When Doctor Newton eventually came to visit, I got told that I now had metal in my ankle. Apparently they had lengthened the tendon; first they had cut a sliver lengthways out if it, then they had cut the remainder. After that, the had used the sliver to join the two halves, extending it. Finally, they had put an evil-looking staple over the lot. That was a much as we knew; we only learnt a little more when my dad sneaked a peak at my medical notes as my mum distracted the doctor. My dad's attempt at humour: "Well, so, you're worth something to me now. If you die I can scrap you." It was weak, but I could see the fear in his eyes.

I cannot recall how long I was in hospital for; possibly a week, possibly less. Mum and dad brought in reading material for me - books and magazines - and I spent a long time talking to the people who surrounded me. One of them was a man in his fifties who worked for the railway works in Derby. He had been cycling home one evening when he had fallen off his bike, shattering a leg in many places. His friendly voice filled in the long gaps between visits from my parents.

My leg remained in a cast for a while, then it came out. For an all-too-brief period, I was without pain. I could do things. Then my ankle and leg start hurting once more, and I think there was another operation, followed by a long period with my leg in a cast. It was the start of a pattern that would last for ten years; an operation followed by an all too brief period free of pain. I tried to make the most of those periods - I did my Duke of Edinburgh's Award Gold expedition (the expeditions at Denstone were very hard), and did lots more walking around the area from school. For these reasons, I know that my love of walking has always been with me.

When I was eighteen I went to Queen Mary and Westfield College in London, to study the obscure subject of geological engineering (a combination of geology and civil engineering). The studies were interesting, and it allowed me to look at large engineering projects - a love that is still in my life.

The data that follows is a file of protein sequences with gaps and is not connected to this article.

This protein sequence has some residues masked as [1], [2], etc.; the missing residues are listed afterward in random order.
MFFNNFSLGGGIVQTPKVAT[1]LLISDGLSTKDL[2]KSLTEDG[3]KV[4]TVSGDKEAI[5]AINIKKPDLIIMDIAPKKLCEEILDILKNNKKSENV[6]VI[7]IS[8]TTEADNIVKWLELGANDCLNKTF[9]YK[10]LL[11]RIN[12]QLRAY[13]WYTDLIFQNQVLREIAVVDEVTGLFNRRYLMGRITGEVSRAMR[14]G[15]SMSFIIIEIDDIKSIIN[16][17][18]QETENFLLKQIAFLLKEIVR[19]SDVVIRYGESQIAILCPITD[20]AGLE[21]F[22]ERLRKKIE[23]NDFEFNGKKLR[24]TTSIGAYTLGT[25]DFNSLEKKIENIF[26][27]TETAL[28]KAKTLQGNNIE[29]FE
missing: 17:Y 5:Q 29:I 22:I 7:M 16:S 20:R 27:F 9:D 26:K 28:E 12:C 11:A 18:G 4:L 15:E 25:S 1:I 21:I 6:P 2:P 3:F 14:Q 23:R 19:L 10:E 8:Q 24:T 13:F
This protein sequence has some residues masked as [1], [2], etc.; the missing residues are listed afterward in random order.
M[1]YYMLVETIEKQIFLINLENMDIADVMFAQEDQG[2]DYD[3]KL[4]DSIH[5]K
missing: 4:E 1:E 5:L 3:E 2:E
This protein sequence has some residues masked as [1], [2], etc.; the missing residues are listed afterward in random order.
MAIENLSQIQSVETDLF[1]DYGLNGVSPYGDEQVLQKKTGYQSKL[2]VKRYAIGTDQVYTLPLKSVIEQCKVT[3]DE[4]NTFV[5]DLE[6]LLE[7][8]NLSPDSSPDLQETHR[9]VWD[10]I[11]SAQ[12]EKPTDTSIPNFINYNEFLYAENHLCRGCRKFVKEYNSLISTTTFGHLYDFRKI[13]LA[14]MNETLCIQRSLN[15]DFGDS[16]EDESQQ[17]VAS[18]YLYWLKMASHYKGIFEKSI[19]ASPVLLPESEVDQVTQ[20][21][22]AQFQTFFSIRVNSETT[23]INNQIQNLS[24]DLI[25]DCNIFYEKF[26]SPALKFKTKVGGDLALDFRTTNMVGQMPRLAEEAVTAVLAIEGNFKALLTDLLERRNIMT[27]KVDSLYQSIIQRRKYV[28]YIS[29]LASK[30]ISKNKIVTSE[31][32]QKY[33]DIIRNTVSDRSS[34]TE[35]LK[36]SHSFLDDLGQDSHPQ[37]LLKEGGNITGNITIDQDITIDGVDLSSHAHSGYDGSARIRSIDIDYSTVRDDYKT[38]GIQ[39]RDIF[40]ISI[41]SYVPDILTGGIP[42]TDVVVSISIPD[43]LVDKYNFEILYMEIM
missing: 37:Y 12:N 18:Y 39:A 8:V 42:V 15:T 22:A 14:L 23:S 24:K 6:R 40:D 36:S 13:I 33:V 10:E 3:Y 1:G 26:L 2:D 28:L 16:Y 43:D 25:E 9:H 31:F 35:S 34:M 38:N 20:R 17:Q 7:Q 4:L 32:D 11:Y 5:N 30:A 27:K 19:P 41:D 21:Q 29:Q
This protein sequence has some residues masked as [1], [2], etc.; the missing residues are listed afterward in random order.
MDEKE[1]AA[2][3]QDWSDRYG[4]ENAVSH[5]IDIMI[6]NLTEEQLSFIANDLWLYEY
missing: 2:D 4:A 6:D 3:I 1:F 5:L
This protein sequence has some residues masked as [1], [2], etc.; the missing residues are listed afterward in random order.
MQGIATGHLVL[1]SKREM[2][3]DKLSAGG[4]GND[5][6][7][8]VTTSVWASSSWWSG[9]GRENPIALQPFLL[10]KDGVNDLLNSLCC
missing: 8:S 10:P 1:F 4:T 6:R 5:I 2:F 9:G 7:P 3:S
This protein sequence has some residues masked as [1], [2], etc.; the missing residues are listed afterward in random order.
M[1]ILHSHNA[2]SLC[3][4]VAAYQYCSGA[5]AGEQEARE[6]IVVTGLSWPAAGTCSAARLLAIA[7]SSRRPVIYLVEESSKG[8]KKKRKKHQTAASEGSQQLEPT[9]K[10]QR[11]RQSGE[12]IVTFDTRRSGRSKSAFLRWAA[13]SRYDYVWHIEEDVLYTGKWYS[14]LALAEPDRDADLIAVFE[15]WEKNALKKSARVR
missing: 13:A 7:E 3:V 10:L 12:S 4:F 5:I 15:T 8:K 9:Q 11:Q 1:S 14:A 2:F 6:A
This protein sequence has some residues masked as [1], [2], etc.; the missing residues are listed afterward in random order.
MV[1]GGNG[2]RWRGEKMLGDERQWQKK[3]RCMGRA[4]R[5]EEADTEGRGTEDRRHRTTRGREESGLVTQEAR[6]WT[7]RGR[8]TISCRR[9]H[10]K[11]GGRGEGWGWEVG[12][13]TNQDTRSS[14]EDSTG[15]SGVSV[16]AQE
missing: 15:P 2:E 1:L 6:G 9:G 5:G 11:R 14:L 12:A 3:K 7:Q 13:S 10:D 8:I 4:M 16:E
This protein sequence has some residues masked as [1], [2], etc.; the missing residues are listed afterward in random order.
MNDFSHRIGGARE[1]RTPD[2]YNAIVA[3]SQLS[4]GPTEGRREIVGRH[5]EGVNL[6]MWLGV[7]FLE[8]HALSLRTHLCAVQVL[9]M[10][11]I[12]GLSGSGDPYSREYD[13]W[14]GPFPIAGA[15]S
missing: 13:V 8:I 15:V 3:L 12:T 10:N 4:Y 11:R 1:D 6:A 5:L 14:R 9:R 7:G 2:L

Unfortunately, the pain-free period was not to last. At about Easter time, we went on a geology field trip to the southwest. It was an interesting trip, even though geology was not my favourite subject. The lecturer was an emeritus professor, so old that he had been a Japanese prisoner of war. During one of the nights I ended up jumping on a bed and banging my ankle on the wooden side of the bed. The next day we had a long walk studying the geology of the Torquay area, and my ankle was pretty much agony for the rest of the day.

So started fifteen months of absolute agony. At least, that is the way I remember it. That is the funny thing about pain; it is hard to remember exactly what it was like. Perhaps it is a self-defence mechanism, but I would see a specialist after yet another setback, and he would ask "is it the same sort and intensity of pain that you had before?".

The honest answer is, I could never tell him. It was the same sort of pain, certainly, in the fact it would be in my ankle and leg; but the same intensity? How do you measure that? The mind draws a curtain over pain, dulling the memories with time, but always lets you remember that it had been there. The memories of the pain have permanently scarred me; the scars are invisible to everyone else, but are all too vivid in my own mind.

For months I saw a beautiful blonde physiotherapist, Andrea, who would try and teach me to walk properly again. She would work the muscles and tendons to try and relieve the pain, moving and massaging my ankle. In the meantime I was seeing a pleasant orthopaedic surgeon, who would give me a series of ever-increasing complex x-rays and scans, looking for somewhere that the metal within my ankle had fractured the bone. The strangest of these was a bone scan; a kind of inverse x-ray. In this they injected me with a radioactive dye, then waited as the dye got absorbed by the bone. This gave them a very good view of the structure of the bone within my leg. As I half expected, it did not show up any problems.